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Hiramite

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Hiramite last won the day on September 20 2018

Hiramite had the most liked content!

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About Hiramite

  • Birthday August 8

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  • Locale
    Hiram, OH (30 miles SE of Cleveland)

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    Too many things...
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    SN++, no wind.

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  1. I can’t remember the US ever being so drought free. Hopefully the forecasted precip for the PAC NW comes to fruition. Now if we can get rid of the humidity, deer flies and skeeters, things will really be looking up!!
  2. A whopper of a derecho hit NE OH on July 4th, 1969. An interesting part of this storm was that in addition to the 100+mph winds, there were incredible rains, up to 14” in 15 hours. And sadly, 41 deaths due to the wind and flooding. Just a few of the many links available on the storm. https://www.weather.gov/cle/event_1969_0704_fireworksDerecho_Flooding http://ohsweb.ohiohistory.org/swio/pages/content/1969_flood.htm https://stormtrack.org/community/threads/ohio-storm-of-july-4-1969-what-happened.1576/
  3. Yes, you are correct, and I see how one could have misunderstood the point I was trying to make. I meant that for as long as I can remember, the winter outlooks issued during the summer show above avg temps....just like the posted outlook.
  4. I see your point now but I don’t know enough about it to answer your question. Maybe someone else can chime in. I did find several references that mention the stratosphere as being the threshold. Finally, I googled the phase... “Particulates ejected to altitudes above 32,800 feet (10km) have a direct cooling effect on the planet.” and found it noted in numerous articles preceding this subject eruption. I also found a similar version which says... “Particulates ejected to altitudes above 32,800 feet (10km) or FL328 -and into the stratosphere- have a direct cooling effect on the planet.” Hopefully we’ll hear more about this volcano’s potential impact in the coming days/weeks.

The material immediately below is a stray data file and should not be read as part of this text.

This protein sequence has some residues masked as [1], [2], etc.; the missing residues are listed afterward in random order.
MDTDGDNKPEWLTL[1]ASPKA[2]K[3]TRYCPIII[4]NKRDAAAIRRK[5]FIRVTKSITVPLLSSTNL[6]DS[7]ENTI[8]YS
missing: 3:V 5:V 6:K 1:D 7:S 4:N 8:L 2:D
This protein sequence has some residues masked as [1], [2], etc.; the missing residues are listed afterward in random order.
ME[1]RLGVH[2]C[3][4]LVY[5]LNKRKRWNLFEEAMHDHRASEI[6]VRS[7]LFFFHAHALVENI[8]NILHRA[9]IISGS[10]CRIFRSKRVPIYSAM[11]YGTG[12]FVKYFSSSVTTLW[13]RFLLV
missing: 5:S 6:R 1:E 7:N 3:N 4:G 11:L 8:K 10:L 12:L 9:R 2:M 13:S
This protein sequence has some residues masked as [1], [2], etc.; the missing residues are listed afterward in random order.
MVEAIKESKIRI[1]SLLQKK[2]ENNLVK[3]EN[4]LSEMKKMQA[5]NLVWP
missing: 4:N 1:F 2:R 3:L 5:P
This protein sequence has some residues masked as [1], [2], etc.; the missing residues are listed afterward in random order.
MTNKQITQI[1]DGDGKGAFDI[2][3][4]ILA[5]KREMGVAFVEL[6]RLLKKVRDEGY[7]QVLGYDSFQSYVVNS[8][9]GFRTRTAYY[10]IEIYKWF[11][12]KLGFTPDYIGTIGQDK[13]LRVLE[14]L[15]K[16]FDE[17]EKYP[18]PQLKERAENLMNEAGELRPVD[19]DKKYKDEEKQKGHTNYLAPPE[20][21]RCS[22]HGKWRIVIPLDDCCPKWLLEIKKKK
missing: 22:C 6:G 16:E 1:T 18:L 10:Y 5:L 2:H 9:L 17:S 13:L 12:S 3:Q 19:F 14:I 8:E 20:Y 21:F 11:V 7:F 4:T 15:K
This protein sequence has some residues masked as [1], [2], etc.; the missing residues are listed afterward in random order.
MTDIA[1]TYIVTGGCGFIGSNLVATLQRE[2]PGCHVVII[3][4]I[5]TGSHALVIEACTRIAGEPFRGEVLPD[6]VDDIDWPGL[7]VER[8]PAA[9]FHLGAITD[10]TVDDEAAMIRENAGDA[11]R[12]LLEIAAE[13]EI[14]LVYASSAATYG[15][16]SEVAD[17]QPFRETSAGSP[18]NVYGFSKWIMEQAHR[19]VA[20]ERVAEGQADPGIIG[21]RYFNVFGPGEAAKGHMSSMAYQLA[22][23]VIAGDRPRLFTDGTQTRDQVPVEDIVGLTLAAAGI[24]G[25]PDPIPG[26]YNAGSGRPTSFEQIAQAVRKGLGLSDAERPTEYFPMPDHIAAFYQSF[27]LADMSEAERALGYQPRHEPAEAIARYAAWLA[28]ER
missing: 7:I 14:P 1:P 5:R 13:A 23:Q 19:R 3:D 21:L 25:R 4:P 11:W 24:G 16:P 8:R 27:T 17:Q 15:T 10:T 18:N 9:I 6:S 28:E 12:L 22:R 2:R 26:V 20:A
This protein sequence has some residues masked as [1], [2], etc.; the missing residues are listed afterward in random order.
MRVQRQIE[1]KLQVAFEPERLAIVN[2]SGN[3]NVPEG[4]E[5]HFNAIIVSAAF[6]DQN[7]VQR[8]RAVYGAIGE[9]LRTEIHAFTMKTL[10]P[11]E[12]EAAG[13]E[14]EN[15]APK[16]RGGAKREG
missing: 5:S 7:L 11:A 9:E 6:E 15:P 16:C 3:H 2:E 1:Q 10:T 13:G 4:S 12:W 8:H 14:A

5. As we enter mid-meteorological summer, lest we forget that daylight is now waning as the slide begins to winter! On a bit more serious note, does anyone ever remember a long range (from this time of year) winter outlook from the CPC showing below average temps for a significant part of the country? Here’s DJF issued June 20th.
  6. Not sure if I’m following your question, but the website I linked provided general information on volcanoes and climate and was written subsequent to a different volcanic eruption. The link you found was specific to the Raikoke eruption. Here’s another pic.
  7. Here’s the best summary I could find. https://www.carbonbrief.org/what-do-volcanic-eruptions-mean-for-the-climate 1. It needs to reach the stratosphere.(The height of which varies based on latitude.) 2. It needs to eject a lot of sulfur dioxide. And the closer it is to the poles the more it can affect climate.
  8. https://twitter.com/NWSEastern/status/1142594022378299392
  9. Here’s some thoughts on what the SOI “forecasts” for early July from Scott Sabol who is out of CLE. http://sabolscience.blogspot.com/2019/06/long-range-forecast-ideas-first-half-of.html
  10. Three confirmed tornadoes in NE OH yesterday. All three were EF-1 with this one passing 1 mile north of our Father’s Day get together.
  11. Yes, very close to MBY, but I’m not home right now.
  12. FYI. Found this on Scott Sabol's twitter page.
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